My first year in the big city, my heart would beat rapidly at the thought of all of the libraries within close proximity. Not just one! That winter, as my schedule was not completely full with lessons yet, I quelled bouts of homesickness with books and pilgrimages to libraries.
One one such trip, I had discovered a new treasure: Melanie Benjamin’s Mrs. Tom Thumb. I was eagerly reading the jacket, when a man walked by me, lightly brushing my arm. “Hello,” he said, shyly. I smiled.
As I read, I felt aware that there was someone directly across from me in the next stack, and realized it was the same man. He was Kenyan, dressed nicely in khakis, and a blue and white plaid cotton shirt. Polite, unassuming, modest. It seemed like the sojourn through his aisle was mirroring mine, and I hoped this was accidental. But then, suddenly, he showed up in my aisle.
“How are you today?” he asked.
“I’m good, thanks. How are you?”
“Oh, very well, thank you. Would you… like to go next door and get a coffee?”
“Ummm…” I hesitated. I felt a little weird. No one (except in romantic comedies) walks up to you at a library and asks you out. And although while watching said comedies, you may have wistfully wished for something similar to happen (running into a man dressed as a bottle of ketchup in the street, maybe?), when it actually happens, it feels like – What are you doing? I was minding my business in my introvert bubble. Are you a weirdo?
“You see,” he said, “I just moved to the country, and I don’t know many people yet.” Oh, he’s lonely! Maybe this wouldn’t be weird. And I was lonely too. I knew how it was to be somewhere you didn’t have any roots. I said no to the coffee, but gave him my phone number with the promise of getting to know him better, and then “seeing from there.”
He called – not too often, but often enough that I knew he was interested. He was slightly flirtatious, but never obnoxious. Always polite and tasteful. Finally, I felt safe enough to say yes to a dinner date, in public. We decided on 6:30 at a burger place.
The day of, he said work was detaining him. Could we meet at 8 instead? Sure, why not? I said.
We met. It was a nice date. He was thoughtful, pulling out my chair for me. We had an interesting conversation. He told me about Kenya, and his mom and family, and a little about work. I talked about my friends, the band I was in, my faith. He said he was Catholic, too.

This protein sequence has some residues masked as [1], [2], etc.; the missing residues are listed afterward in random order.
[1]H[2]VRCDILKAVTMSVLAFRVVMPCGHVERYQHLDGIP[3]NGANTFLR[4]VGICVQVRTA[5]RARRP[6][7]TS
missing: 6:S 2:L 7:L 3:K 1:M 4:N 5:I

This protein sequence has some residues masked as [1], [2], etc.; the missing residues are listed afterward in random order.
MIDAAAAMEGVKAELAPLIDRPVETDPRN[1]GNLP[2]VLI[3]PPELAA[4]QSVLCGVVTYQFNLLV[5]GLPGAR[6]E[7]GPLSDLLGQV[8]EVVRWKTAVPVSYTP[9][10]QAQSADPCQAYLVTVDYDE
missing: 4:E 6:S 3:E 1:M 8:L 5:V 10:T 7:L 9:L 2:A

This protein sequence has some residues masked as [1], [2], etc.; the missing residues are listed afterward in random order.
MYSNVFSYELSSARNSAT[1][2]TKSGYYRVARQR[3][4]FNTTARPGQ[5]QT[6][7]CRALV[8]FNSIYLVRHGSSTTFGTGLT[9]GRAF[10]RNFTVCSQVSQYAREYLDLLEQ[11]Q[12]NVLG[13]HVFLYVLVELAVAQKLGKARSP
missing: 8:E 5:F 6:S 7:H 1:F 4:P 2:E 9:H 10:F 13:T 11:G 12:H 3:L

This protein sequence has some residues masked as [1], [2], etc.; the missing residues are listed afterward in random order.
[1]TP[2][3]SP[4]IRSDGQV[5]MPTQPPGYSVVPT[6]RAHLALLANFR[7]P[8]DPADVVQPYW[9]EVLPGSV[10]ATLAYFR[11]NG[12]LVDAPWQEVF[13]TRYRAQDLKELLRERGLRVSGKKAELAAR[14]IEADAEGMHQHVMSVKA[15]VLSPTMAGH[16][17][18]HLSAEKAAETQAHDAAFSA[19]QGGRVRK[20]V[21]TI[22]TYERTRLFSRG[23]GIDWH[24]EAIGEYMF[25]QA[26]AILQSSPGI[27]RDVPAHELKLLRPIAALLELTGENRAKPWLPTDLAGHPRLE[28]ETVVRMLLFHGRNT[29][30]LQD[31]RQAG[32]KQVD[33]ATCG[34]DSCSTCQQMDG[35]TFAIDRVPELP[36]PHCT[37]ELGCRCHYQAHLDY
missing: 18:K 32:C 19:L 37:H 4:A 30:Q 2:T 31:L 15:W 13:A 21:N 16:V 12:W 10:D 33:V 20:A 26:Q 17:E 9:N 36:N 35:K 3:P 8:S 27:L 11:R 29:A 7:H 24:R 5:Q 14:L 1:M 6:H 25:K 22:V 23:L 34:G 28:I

Dinner was going well, so we walked down the street for a drink. Somehow, age came up. He joked about being “old for me,” and I said something like, “I don’t think so. Is it rude to ask your age?”. I do remember him saying, “I am….35?” in a slightly questioning way, which I interpreted as him testing me to see if I thought that was ancient. And I laughed. I suggested walking by the river, but he said that, since it was late and the riverside was more secluded, he wanted to make sure I was staying safe. How thoughtful of him!
I had an Adoration hour at midnight that night (which made me feel a little like Cinderella, having to dash before the clock struck 12!) As I entered the chapel, I felt queasy. It didn’t make sense. The date had been fun. It had all been good. So, what was this feeling?
It just so happened that I couldn’t sleep that night, so I turned to the modern version of the Magic 8 Ball, Google. I typed in “Gut feeling,” and got a variety of responses, most from a site called tinybuddha, saying why it’s so important to trust your gut.
Google is also like a rabbit-hole (the metaphors are endless!), and somehow, I ended up thinking that maybe I should Google this guy to see if I could set my mind at ease. All I had was a first name (had I learned nothing in all my years of dating?) and a phone number. But the phone number kept pulling up a white woman in her forties with a foreign-sounding last name, who was associated with good works, charities, and prayer chains. This didn’t make sense. But then, eventually, her name and his appeared to be linked. And then, I found a website where they were written about as a husband and wife team doing charitable things all over the world. And that wasn’t all. It said that this guy was 44. And there was more. On Facebook, I saw a cute picture of him, his wife, and a daughter who looked like a student I might teach, all smiling contentedly at the camera.
It seemed I had my answer, but I couldn’t believe it was true. As I thought through the date, I realized that I’d felt uncomfortable because he did not share anything about any people in his life. He made it sound like he went to work, and then came home to an empty apartment each day. He shared things about his distant past, but nothing about his life here. And somewhere in there, my intuition started crying foul.
So the next day, he texted something like, “Hello, hotness!” Well, I wanted to just disappear. I felt embarrassed and ashamed for going on a date with this apparently sweet woman’s husband, even if I didn’t know. But I decided it couldn’t hurt to question him on it. So, I texted back, “Are you married?”
There was no reply, for hours and hours. The next day, my phone buzzed, and I saw it was from him: “I was going to bring that up. Why?”
Oh, yeah, whoops. Sorry, it slipped my mind! I am married. What’s the issue?
I decided it was best just not to reply ever again. So, I didn’t.